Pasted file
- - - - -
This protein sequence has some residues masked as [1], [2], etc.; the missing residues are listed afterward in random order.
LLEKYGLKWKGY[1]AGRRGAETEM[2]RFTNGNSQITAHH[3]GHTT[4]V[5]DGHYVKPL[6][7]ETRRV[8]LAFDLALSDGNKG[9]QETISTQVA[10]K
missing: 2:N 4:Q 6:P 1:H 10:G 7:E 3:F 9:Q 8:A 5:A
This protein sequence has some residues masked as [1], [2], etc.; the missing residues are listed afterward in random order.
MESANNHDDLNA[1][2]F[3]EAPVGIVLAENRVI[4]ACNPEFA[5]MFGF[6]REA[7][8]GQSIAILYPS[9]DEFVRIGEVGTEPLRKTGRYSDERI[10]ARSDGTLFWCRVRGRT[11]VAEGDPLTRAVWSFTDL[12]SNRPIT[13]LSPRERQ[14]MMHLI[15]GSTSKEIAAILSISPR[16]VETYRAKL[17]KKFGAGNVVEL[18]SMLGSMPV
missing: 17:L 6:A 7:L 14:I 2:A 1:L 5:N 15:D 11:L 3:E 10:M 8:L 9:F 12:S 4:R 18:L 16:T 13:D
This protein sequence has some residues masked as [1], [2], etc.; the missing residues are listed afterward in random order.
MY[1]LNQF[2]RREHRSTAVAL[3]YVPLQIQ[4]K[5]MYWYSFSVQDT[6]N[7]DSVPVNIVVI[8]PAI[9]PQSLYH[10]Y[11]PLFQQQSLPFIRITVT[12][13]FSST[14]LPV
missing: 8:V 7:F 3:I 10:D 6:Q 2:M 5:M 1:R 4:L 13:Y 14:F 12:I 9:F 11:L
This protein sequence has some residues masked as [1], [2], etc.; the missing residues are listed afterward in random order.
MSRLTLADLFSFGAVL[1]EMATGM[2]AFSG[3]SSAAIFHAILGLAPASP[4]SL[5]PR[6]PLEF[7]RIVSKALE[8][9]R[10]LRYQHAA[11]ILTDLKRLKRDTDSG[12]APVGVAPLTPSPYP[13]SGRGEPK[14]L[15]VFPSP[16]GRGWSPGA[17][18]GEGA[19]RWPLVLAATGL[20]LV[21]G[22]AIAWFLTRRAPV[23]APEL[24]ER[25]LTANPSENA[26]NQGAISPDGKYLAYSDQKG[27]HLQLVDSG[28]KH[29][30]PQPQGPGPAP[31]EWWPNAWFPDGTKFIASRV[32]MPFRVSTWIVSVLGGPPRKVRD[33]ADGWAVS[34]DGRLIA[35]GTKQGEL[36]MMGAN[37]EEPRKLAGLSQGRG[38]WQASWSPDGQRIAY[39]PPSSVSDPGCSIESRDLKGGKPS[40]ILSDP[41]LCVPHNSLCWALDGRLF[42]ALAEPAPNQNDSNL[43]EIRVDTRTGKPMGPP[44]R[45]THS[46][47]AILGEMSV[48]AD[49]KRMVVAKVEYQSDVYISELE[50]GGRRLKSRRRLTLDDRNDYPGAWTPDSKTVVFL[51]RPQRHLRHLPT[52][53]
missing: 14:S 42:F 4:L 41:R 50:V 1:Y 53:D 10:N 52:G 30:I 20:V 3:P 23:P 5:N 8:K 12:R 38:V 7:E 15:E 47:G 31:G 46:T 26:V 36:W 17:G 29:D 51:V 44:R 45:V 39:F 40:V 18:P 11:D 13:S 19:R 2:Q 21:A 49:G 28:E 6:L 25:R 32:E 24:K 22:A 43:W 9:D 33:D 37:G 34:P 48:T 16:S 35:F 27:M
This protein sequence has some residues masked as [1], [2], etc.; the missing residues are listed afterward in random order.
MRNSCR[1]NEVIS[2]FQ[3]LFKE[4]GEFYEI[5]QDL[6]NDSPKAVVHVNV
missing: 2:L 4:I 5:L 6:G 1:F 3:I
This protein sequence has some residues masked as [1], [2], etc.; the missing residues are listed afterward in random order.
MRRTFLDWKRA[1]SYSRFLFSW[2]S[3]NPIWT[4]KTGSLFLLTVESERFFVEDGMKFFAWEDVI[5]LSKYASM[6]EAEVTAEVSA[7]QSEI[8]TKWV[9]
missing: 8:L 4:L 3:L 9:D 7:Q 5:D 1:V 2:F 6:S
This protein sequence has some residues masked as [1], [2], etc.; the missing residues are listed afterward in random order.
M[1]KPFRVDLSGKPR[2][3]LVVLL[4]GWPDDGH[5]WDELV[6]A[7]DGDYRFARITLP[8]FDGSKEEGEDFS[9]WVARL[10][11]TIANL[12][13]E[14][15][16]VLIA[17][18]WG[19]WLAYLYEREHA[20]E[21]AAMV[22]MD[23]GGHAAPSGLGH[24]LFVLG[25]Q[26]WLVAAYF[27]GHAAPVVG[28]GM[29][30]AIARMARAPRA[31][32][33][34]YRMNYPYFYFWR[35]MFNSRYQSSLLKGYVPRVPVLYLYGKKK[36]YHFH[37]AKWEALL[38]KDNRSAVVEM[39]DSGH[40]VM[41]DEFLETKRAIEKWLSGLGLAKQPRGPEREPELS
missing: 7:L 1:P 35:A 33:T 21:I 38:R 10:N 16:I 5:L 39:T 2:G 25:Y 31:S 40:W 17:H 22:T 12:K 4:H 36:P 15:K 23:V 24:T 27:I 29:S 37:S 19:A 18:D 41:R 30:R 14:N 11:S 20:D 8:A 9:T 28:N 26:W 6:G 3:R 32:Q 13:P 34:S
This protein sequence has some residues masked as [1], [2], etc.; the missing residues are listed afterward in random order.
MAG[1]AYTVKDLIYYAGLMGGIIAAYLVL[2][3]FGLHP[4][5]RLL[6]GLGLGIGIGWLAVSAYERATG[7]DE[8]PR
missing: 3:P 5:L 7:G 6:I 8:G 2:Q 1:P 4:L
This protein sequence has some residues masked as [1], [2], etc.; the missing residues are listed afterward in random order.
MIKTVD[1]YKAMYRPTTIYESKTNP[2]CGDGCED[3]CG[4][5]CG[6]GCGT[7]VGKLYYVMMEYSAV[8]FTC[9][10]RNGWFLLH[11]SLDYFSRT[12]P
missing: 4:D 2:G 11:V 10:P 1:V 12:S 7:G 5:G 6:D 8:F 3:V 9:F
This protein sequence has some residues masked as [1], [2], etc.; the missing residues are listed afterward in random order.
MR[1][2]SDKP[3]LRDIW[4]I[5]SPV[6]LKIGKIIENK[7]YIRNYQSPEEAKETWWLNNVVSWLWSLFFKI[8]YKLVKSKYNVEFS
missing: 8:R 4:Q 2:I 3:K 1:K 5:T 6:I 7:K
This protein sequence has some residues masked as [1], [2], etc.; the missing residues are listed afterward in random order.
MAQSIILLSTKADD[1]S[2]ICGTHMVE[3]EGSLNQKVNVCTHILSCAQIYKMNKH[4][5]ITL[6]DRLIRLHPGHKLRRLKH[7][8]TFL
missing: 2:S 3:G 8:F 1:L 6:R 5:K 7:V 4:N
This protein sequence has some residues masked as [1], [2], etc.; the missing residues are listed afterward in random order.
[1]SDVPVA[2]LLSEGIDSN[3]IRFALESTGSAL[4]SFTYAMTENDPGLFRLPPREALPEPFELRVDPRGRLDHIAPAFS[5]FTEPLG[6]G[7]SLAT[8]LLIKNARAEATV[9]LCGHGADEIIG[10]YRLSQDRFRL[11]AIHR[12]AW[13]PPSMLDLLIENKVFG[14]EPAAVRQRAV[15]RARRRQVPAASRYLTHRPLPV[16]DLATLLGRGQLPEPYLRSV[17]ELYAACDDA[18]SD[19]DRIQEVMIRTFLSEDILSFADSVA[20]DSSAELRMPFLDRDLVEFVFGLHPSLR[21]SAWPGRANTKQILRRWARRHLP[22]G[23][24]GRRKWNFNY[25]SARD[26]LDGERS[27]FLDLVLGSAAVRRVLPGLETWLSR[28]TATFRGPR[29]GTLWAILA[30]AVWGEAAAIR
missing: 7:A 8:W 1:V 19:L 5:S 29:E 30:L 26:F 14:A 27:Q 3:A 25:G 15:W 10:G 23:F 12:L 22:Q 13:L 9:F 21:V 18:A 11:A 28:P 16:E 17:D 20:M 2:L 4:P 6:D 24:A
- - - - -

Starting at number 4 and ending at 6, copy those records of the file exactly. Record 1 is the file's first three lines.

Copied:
This protein sequence has some residues masked as [1], [2], etc.; the missing residues are listed afterward in random order.
MSRLTLADLFSFGAVL[1]EMATGM[2]AFSG[3]SSAAIFHAILGLAPASP[4]SL[5]PR[6]PLEF[7]RIVSKALE[8][9]R[10]LRYQHAA[11]ILTDLKRLKRDTDSG[12]APVGVAPLTPSPYP[13]SGRGEPK[14]L[15]VFPSP[16]GRGWSPGA[17][18]GEGA[19]RWPLVLAATGL[20]LV[21]G[22]AIAWFLTRRAPV[23]APEL[24]ER[25]LTANPSENA[26]NQGAISPDGKYLAYSDQKG[27]HLQLVDSG[28]KH[29][30]PQPQGPGPAP[31]EWWPNAWFPDGTKFIASRV[32]MPFRVSTWIVSVLGGPPRKVRD[33]ADGWAVS[34]DGRLIA[35]GTKQGEL[36]MMGAN[37]EEPRKLAGLSQGRG[38]WQASWSPDGQRIAY[39]PPSSVSDPGCSIESRDLKGGKPS[40]ILSDP[41]LCVPHNSLCWALDGRLF[42]ALAEPAPNQNDSNL[43]EIRVDTRTGKPMGPP[44]R[45]THS[46][47]AILGEMSV[48]AD[49]KRMVVAKVEYQSDVYISELE[50]GGRRLKSRRRLTLDDRNDYPGAWTPDSKTVVFL[51]RPQRHLRHLPT[52][53]
missing: 14:S 42:F 4:L 41:R 50:V 1:Y 53:D 10:N 52:G 30:I 20:V 3:P 23:P 5:N 8:K 12:R 38:V 7:E 15:E 47:G 31:G 46:T 26:V 36:W 17:G 29:D 51:V 44:R 45:V 39:F 40:V 18:P 11:D 13:S 19:R 2:Q 21:A 49:G 28:E 6:L 25:R 32:E 24:K 22:A 43:W 9:D 33:D 37:G 34:P 48:T 16:S 35:F 27:M
This protein sequence has some residues masked as [1], [2], etc.; the missing residues are listed afterward in random order.
MRNSCR[1]NEVIS[2]FQ[3]LFKE[4]GEFYEI[5]QDL[6]NDSPKAVVHVNV
missing: 2:L 4:I 5:L 6:G 1:F 3:I
This protein sequence has some residues masked as [1], [2], etc.; the missing residues are listed afterward in random order.
MRRTFLDWKRA[1]SYSRFLFSW[2]S[3]NPIWT[4]KTGSLFLLTVESERFFVEDGMKFFAWEDVI[5]LSKYASM[6]EAEVTAEVSA[7]QSEI[8]TKWV[9]
missing: 8:L 4:L 3:L 9:D 7:Q 5:D 1:V 2:F 6:S